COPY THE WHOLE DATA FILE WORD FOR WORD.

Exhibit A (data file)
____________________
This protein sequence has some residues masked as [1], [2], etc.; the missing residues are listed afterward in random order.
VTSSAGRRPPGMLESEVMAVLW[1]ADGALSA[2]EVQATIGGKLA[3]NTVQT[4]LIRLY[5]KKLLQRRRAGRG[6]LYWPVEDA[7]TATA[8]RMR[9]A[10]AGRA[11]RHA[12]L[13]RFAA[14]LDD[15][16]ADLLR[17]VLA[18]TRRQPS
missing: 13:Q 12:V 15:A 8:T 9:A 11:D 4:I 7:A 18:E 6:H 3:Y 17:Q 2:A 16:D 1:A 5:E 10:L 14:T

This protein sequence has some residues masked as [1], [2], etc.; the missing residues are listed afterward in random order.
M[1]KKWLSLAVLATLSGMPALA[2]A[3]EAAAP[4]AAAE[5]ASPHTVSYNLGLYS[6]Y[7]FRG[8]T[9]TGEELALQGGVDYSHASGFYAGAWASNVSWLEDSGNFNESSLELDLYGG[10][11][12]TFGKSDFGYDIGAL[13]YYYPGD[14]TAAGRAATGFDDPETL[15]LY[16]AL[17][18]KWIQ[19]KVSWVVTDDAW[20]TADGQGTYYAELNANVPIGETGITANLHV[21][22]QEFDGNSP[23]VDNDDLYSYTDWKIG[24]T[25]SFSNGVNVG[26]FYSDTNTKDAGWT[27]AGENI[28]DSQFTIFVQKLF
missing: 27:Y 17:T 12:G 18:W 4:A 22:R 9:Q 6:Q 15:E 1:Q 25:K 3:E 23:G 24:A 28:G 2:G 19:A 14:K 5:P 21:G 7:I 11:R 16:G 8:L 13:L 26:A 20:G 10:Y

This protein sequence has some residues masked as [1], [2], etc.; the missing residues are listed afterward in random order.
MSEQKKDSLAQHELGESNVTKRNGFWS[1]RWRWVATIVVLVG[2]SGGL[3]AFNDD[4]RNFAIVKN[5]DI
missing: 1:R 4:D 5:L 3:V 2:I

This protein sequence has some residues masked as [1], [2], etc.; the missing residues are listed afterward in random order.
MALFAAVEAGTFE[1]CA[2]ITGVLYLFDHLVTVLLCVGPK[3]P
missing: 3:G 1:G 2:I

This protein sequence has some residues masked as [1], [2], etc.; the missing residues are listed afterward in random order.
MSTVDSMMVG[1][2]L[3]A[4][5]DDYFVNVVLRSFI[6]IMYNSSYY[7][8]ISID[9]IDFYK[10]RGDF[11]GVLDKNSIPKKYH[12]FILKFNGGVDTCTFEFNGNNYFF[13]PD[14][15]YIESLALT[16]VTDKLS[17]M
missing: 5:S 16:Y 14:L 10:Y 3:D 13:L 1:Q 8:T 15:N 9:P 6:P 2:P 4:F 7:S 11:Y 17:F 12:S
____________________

This protein sequence has some residues masked as [1], [2], etc.; the missing residues are listed afterward in random order.
VTSSAGRRPPGMLESEVMAVLW[1]ADGALSA[2]EVQATIGGKLA[3]NTVQT[4]LIRLY[5]KKLLQRRRAGRG[6]LYWPVEDA[7]TATA[8]RMR[9]A[10]AGRA[11]RHA[12]L[13]RFAA[14]LDD[15][16]ADLLR[17]VLA[18]TRRQPS
missing: 13:Q 12:V 15:A 8:T 9:A 11:D 4:I 7:A 18:E 6:H 3:Y 17:Q 2:A 16:D 1:A 5:E 10:L 14:T

This protein sequence has some residues masked as [1], [2], etc.; the missing residues are listed afterward in random order.
M[1]KKWLSLAVLATLSGMPALA[2]A[3]EAAAP[4]AAAE[5]ASPHTVSYNLGLYS[6]Y[7]FRG[8]T[9]TGEELALQGGVDYSHASGFYAGAWASNVSWLEDSGNFNESSLELDLYGG[10][11][12]TFGKSDFGYDIGAL[13]YYYPGD[14]TAAGRAATGFDDPETL[15]LY[16]AL[17][18]KWIQ[19]KVSWVVTDDAW[20]TADGQGTYYAELNANVPIGETGITANLHV[21][22]QEFDGNSP[23]VDNDDLYSYTDWKIG[24]T[25]SFSNGVNVG[26]FYSDTNTKDAGWT[27]AGENI[28]DSQFTIFVQKLF
missing: 27:Y 17:T 12:G 18:W 4:A 22:R 9:Q 6:Q 15:E 1:Q 25:K 3:E 23:G 24:A 28:G 2:G 19:A 14:K 5:P 21:G 7:I 11:R 16:G 8:L 13:L 26:A 20:G 10:Y

This protein sequence has some residues masked as [1], [2], etc.; the missing residues are listed afterward in random order.
MSEQKKDSLAQHELGESNVTKRNGFWS[1]RWRWVATIVVLVG[2]SGGL[3]AFNDD[4]RNFAIVKN[5]DI
missing: 1:R 4:D 5:L 3:V 2:I

This protein sequence has some residues masked as [1], [2], etc.; the missing residues are listed afterward in random order.
MALFAAVEAGTFE[1]CA[2]ITGVLYLFDHLVTVLLCVGPK[3]P
missing: 3:G 1:G 2:I

This protein sequence has some residues masked as [1], [2], etc.; the missing residues are listed afterward in random order.
MSTVDSMMVG[1][2]L[3]A[4][5]DDYFVNVVLRSFI[6]IMYNSSYY[7][8]ISID[9]IDFYK[10]RGDF[11]GVLDKNSIPKKYH[12]FILKFNGGVDTCTFEFNGNNYFF[13]PD[14][15]YIESLALT[16]VTDKLS[17]M
missing: 5:S 16:Y 14:L 10:Y 3:D 13:L 1:Q 8:T 15:N 9:P 6:P 2:P 4:F 7:S 11:Y 17:F 12:S